Alan Biggs’ Sheffield United Column: Chris Wilder's front-foot approach is unnerving opponents far more than anyone at Bramall Lane.
It sounded like a throwaway remark and everyone around laughed. As the recipient in Sheffield United’s media suite, so did I.
Chris Wilder, responding to my question about having three strikers on the field against Middlesbrough last week, grinned: “Don’t worry, I’ll get a few more strikers on before the season’s finished!”
Two days on, he did. Well, one more in his battery.
So, definitely not a touch of bravado in the glow of an important victory. After all, Wilder often allows himself a chuckle at his own extreme interpretation of what he calls a “risk and reward approach.”
“You know me too well,” has been among previous responses to having it pointed out, for instance, that he has brought off a midfielder for a forward in winning positions.
Last Saturday came boldness in a different form; leaving 34 goals on the bench in the shape of Billy Sharp and David McGoldrick. Two-goal Madine teamed up with fellow January loan recruit Scott Hogan to give the team a different dynamic and spearhead the 4-0 romp over Reading.
I think Wilder picked his opposition well for that one. But it’s another option that works and it meant two much-wanted additions getting integrated for the run-in.
As United’s opponents are coming unfailingly to realise, Wilder is deadly serious about his commitment to attack. It is what has put them in this position and not coincidental either that they have a better goal difference than top two rivals Leeds and Norwich.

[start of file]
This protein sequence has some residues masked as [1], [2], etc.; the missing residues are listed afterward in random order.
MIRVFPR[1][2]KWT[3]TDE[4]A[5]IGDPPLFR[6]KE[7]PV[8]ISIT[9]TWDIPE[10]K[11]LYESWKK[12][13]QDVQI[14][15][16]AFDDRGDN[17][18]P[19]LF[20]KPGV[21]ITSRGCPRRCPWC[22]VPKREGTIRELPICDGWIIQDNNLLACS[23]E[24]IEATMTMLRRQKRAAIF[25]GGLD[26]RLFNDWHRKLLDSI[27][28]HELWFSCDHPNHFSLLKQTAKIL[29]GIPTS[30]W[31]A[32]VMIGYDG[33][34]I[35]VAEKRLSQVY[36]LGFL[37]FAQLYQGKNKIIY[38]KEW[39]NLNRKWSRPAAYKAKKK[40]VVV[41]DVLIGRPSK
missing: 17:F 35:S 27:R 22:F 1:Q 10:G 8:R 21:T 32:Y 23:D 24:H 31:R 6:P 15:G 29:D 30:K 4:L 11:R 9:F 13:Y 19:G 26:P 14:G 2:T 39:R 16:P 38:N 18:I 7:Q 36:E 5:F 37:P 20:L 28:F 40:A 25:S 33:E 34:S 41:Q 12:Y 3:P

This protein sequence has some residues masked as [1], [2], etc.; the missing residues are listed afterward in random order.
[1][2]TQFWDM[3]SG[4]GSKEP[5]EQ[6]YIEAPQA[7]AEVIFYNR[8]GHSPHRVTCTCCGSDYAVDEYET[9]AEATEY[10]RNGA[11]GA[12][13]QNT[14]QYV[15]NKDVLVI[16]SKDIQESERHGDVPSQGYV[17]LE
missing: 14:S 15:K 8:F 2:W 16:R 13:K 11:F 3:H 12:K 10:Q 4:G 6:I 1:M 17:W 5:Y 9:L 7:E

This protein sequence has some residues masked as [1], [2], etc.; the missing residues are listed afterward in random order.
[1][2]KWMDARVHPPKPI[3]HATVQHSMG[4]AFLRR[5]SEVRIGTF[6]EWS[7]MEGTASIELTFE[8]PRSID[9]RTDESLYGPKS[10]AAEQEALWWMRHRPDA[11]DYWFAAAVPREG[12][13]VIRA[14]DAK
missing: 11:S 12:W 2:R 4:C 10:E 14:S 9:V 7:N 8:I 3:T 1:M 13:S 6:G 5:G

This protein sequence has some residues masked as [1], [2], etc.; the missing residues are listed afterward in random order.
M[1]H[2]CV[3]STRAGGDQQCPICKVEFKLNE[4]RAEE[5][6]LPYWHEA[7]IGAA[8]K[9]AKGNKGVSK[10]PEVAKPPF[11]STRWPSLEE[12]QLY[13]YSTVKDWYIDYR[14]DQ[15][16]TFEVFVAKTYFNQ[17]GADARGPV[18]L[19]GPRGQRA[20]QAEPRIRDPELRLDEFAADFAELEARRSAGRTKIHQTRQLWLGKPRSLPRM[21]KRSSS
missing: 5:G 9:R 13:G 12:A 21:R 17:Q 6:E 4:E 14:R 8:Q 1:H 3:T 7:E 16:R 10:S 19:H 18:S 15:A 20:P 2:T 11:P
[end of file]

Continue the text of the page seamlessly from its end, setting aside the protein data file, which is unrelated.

If anything, we can expect an even greater boldness in the remainder of the season - just as the nerves traditionally twitch and the temptation to keep things tight becomes greatest. And that includes Saturday’s big game at rivals West Brom.
On fielding three - or more?! - strikers for periods of games, as in the whole second half against Boro, Wilder said: “If we can, we will. We’re a positive team. We’re not sitting back and holding on.”
Perhaps the greatest irony of the criticism that followed the spectacular loss of a three-goal lead in the recent 3-3 draw at Villa Park was that if United had really gone negative - which they didn’t - they’d have probably seen it out. Individual errors, no more and no less, accounted for what happened.
When Wilder says “if I can” in reference to flooding the field with forwards, well ... he can.
Besides Sharp, McGoldrick and the increasingly influential Madine, there is Hogan, of course. And Conor Washington by way of variation, a player who may have been struggling for much of a look in but boasts 13 goals at this level for QPR.
Wilder’s policy is clearly to harness all his firepower and trust the rest of his tight-knit team to keep the need for defending to a minimum by staying on the front foot.
One thing’s for sure. It is unnerving opponents far more than anyone in or around Bramall Lane.